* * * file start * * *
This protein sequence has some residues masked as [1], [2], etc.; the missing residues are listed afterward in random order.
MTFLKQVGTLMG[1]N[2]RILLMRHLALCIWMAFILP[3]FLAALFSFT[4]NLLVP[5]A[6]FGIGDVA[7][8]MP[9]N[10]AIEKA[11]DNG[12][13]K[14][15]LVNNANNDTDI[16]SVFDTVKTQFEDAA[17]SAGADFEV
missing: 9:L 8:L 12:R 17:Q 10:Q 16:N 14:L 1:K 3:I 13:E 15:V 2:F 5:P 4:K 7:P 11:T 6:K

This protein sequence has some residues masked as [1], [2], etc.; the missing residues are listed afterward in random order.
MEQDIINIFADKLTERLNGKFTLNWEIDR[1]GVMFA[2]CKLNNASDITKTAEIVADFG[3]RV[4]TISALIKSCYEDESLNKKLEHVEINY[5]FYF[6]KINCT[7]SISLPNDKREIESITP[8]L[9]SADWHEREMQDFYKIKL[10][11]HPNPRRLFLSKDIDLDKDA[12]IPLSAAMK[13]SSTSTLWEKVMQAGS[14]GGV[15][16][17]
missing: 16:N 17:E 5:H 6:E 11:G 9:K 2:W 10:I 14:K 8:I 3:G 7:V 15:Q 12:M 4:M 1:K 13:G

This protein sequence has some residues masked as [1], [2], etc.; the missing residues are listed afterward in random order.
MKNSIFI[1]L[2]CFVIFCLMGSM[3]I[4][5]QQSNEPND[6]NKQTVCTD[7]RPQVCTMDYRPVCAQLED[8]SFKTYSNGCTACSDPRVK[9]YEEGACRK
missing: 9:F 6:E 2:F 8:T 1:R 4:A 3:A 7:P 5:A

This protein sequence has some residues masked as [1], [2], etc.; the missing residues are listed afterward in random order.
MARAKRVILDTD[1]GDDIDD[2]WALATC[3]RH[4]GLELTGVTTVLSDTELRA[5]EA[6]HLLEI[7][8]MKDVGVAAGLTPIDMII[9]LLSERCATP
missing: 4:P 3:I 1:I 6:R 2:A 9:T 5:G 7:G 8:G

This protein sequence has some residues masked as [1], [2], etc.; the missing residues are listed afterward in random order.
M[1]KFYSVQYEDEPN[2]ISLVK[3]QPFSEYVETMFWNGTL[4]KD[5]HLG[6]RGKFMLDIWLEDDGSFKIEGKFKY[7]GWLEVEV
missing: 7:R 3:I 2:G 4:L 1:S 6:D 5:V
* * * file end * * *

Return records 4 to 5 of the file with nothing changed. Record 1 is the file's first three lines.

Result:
This protein sequence has some residues masked as [1], [2], etc.; the missing residues are listed afterward in random order.
MARAKRVILDTD[1]GDDIDD[2]WALATC[3]RH[4]GLELTGVTTVLSDTELRA[5]EA[6]HLLEI[7][8]MKDVGVAAGLTPIDMII[9]LLSERCATP
missing: 4:P 3:I 1:I 6:R 2:A 9:T 5:G 7:G 8:G

This protein sequence has some residues masked as [1], [2], etc.; the missing residues are listed afterward in random order.
M[1]KFYSVQYEDEPN[2]ISLVK[3]QPFSEYVETMFWNGTL[4]KD[5]HLG[6]RGKFMLDIWLEDDGSFKIEGKFKY[7]GWLEVEV
missing: 7:R 3:I 2:G 4:L 1:S 6:D 5:V